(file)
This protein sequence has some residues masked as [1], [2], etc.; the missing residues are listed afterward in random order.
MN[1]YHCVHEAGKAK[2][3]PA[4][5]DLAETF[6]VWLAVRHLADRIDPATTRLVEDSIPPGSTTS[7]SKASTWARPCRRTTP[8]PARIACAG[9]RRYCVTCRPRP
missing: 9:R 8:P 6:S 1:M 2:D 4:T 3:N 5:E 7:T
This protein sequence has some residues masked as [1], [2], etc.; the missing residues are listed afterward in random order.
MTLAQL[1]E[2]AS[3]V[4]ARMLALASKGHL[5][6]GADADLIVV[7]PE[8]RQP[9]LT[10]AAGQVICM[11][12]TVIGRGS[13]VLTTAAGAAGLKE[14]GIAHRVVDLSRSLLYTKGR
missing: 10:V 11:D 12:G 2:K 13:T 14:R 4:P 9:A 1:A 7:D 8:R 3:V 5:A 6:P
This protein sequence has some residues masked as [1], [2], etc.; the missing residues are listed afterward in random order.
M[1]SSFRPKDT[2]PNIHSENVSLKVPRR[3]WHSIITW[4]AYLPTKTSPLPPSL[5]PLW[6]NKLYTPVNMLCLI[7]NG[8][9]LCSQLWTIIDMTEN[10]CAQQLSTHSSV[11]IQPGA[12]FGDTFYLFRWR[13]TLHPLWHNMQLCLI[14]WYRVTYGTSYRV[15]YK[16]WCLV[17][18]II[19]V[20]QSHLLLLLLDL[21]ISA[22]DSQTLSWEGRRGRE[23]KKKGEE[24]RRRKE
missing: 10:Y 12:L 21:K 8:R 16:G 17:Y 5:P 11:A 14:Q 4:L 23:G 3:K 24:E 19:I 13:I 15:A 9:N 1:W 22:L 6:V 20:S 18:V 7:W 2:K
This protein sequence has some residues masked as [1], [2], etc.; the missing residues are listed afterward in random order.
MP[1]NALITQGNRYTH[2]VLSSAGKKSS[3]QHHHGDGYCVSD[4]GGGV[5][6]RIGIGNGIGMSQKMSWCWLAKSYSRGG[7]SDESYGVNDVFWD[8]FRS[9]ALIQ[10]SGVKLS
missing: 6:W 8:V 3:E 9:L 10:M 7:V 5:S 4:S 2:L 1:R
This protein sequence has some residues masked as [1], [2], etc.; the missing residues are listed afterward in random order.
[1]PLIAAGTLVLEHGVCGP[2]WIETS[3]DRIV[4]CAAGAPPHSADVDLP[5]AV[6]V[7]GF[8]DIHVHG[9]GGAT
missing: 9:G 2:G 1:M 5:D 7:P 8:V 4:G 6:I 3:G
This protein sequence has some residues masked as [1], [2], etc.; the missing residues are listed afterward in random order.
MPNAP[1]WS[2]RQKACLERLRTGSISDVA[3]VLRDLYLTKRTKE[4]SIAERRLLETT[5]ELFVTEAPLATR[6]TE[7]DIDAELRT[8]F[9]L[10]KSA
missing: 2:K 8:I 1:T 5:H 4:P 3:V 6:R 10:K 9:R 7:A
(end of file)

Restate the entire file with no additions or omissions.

This protein sequence has some residues masked as [1], [2], etc.; the missing residues are listed afterward in random order.
MN[1]YHCVHEAGKAK[2][3]PA[4][5]DLAETF[6]VWLAVRHLADRIDPATTRLVEDSIPPGSTTS[7]SKASTWARPCRRTTP[8]PARIACAG[9]RRYCVTCRPRP
missing: 9:R 8:P 6:S 1:M 2:D 4:T 3:N 5:E 7:T
This protein sequence has some residues masked as [1], [2], etc.; the missing residues are listed afterward in random order.
MTLAQL[1]E[2]AS[3]V[4]ARMLALASKGHL[5][6]GADADLIVV[7]PE[8]RQP[9]LT[10]AAGQVICM[11][12]TVIGRGS[13]VLTTAAGAAGLKE[14]GIAHRVVDLSRSLLYTKGR
missing: 10:V 11:D 12:G 2:K 13:T 14:R 4:P 9:A 1:A 7:D 8:R 3:V 5:A 6:P
This protein sequence has some residues masked as [1], [2], etc.; the missing residues are listed afterward in random order.
M[1]SSFRPKDT[2]PNIHSENVSLKVPRR[3]WHSIITW[4]AYLPTKTSPLPPSL[5]PLW[6]NKLYTPVNMLCLI[7]NG[8][9]LCSQLWTIIDMTEN[10]CAQQLSTHSSV[11]IQPGA[12]FGDTFYLFRWR[13]TLHPLWHNMQLCLI[14]WYRVTYGTSYRV[15]YK[16]WCLV[17][18]II[19]V[20]QSHLLLLLLDL[21]ISA[22]DSQTLSWEGRRGRE[23]KKKGEE[24]RRRKE
missing: 10:Y 12:L 21:K 8:R 16:G 17:Y 5:P 11:A 14:Q 4:L 23:G 3:K 24:E 19:I 13:I 15:A 9:N 1:W 22:L 6:V 20:S 18:V 7:W 2:K
This protein sequence has some residues masked as [1], [2], etc.; the missing residues are listed afterward in random order.
MP[1]NALITQGNRYTH[2]VLSSAGKKSS[3]QHHHGDGYCVSD[4]GGGV[5][6]RIGIGNGIGMSQKMSWCWLAKSYSRGG[7]SDESYGVNDVFWD[8]FRS[9]ALIQ[10]SGVKLS
missing: 6:W 8:V 3:E 9:L 10:M 7:V 5:S 4:S 2:L 1:R
This protein sequence has some residues masked as [1], [2], etc.; the missing residues are listed afterward in random order.
[1]PLIAAGTLVLEHGVCGP[2]WIETS[3]DRIV[4]CAAGAPPHSADVDLP[5]AV[6]V[7]GF[8]DIHVHG[9]GGAT
missing: 9:G 2:G 1:M 5:D 7:P 8:V 4:G 6:I 3:G
This protein sequence has some residues masked as [1], [2], etc.; the missing residues are listed afterward in random order.
MPNAP[1]WS[2]RQKACLERLRTGSISDVA[3]VLRDLYLTKRTKE[4]SIAERRLLETT[5]ELFVTEAPLATR[6]TE[7]DIDAELRT[8]F[9]L[10]KSA
missing: 2:K 8:I 1:T 5:H 4:P 3:V 6:R 10:K 9:R 7:A